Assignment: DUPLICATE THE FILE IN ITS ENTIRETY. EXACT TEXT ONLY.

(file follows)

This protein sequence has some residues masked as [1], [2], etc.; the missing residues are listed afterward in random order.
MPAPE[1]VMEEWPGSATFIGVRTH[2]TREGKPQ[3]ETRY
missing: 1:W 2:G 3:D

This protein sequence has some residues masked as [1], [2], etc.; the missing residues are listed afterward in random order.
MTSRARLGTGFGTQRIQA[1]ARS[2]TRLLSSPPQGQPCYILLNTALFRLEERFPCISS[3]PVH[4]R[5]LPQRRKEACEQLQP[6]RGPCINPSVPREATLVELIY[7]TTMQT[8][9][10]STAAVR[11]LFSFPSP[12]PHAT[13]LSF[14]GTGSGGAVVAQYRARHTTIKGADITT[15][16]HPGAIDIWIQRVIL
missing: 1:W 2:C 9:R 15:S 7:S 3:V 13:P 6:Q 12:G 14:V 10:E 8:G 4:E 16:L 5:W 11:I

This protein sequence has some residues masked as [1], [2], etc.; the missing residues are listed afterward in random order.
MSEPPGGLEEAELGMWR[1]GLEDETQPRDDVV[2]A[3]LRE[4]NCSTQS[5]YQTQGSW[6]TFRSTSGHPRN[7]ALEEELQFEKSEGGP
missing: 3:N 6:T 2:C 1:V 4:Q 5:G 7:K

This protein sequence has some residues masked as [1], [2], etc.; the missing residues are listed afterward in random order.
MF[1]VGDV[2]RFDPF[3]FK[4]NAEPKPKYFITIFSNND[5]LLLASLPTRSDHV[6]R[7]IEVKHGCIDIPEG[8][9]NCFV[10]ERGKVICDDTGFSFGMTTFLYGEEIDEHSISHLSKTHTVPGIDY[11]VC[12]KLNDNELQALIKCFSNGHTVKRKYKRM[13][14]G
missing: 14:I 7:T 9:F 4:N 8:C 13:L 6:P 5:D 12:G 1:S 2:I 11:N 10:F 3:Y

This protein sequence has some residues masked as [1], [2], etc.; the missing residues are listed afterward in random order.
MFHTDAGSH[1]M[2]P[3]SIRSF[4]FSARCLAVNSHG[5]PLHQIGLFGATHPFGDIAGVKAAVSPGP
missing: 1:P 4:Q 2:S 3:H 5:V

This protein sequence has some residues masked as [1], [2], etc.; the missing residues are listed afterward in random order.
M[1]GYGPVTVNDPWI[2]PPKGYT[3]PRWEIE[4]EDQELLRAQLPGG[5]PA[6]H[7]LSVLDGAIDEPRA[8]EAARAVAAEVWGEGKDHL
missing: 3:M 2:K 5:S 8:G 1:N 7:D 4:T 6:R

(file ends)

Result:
This protein sequence has some residues masked as [1], [2], etc.; the missing residues are listed afterward in random order.
MPAPE[1]VMEEWPGSATFIGVRTH[2]TREGKPQ[3]ETRY
missing: 1:W 2:G 3:D

This protein sequence has some residues masked as [1], [2], etc.; the missing residues are listed afterward in random order.
MTSRARLGTGFGTQRIQA[1]ARS[2]TRLLSSPPQGQPCYILLNTALFRLEERFPCISS[3]PVH[4]R[5]LPQRRKEACEQLQP[6]RGPCINPSVPREATLVELIY[7]TTMQT[8][9][10]STAAVR[11]LFSFPSP[12]PHAT[13]LSF[14]GTGSGGAVVAQYRARHTTIKGADITT[15][16]HPGAIDIWIQRVIL
missing: 1:W 2:C 9:R 15:S 7:S 3:V 13:P 6:Q 12:G 14:V 10:E 8:G 4:E 16:L 5:W 11:I

This protein sequence has some residues masked as [1], [2], etc.; the missing residues are listed afterward in random order.
MSEPPGGLEEAELGMWR[1]GLEDETQPRDDVV[2]A[3]LRE[4]NCSTQS[5]YQTQGSW[6]TFRSTSGHPRN[7]ALEEELQFEKSEGGP
missing: 3:N 6:T 2:C 1:V 4:Q 5:G 7:K

This protein sequence has some residues masked as [1], [2], etc.; the missing residues are listed afterward in random order.
MF[1]VGDV[2]RFDPF[3]FK[4]NAEPKPKYFITIFSNND[5]LLLASLPTRSDHV[6]R[7]IEVKHGCIDIPEG[8][9]NCFV[10]ERGKVICDDTGFSFGMTTFLYGEEIDEHSISHLSKTHTVPGIDY[11]VC[12]KLNDNELQALIKCFSNGHTVKRKYKRM[13][14]G
missing: 14:I 7:T 9:F 4:N 8:C 13:L 6:P 5:D 12:G 1:S 2:I 11:N 10:F 3:Y

This protein sequence has some residues masked as [1], [2], etc.; the missing residues are listed afterward in random order.
MFHTDAGSH[1]M[2]P[3]SIRSF[4]FSARCLAVNSHG[5]PLHQIGLFGATHPFGDIAGVKAAVSPGP
missing: 1:P 4:Q 2:S 3:H 5:V

This protein sequence has some residues masked as [1], [2], etc.; the missing residues are listed afterward in random order.
M[1]GYGPVTVNDPWI[2]PPKGYT[3]PRWEIE[4]EDQELLRAQLPGG[5]PA[6]H[7]LSVLDGAIDEPRA[8]EAARAVAAEVWGEGKDHL
missing: 3:M 2:K 5:S 8:G 1:N 7:D 4:T 6:R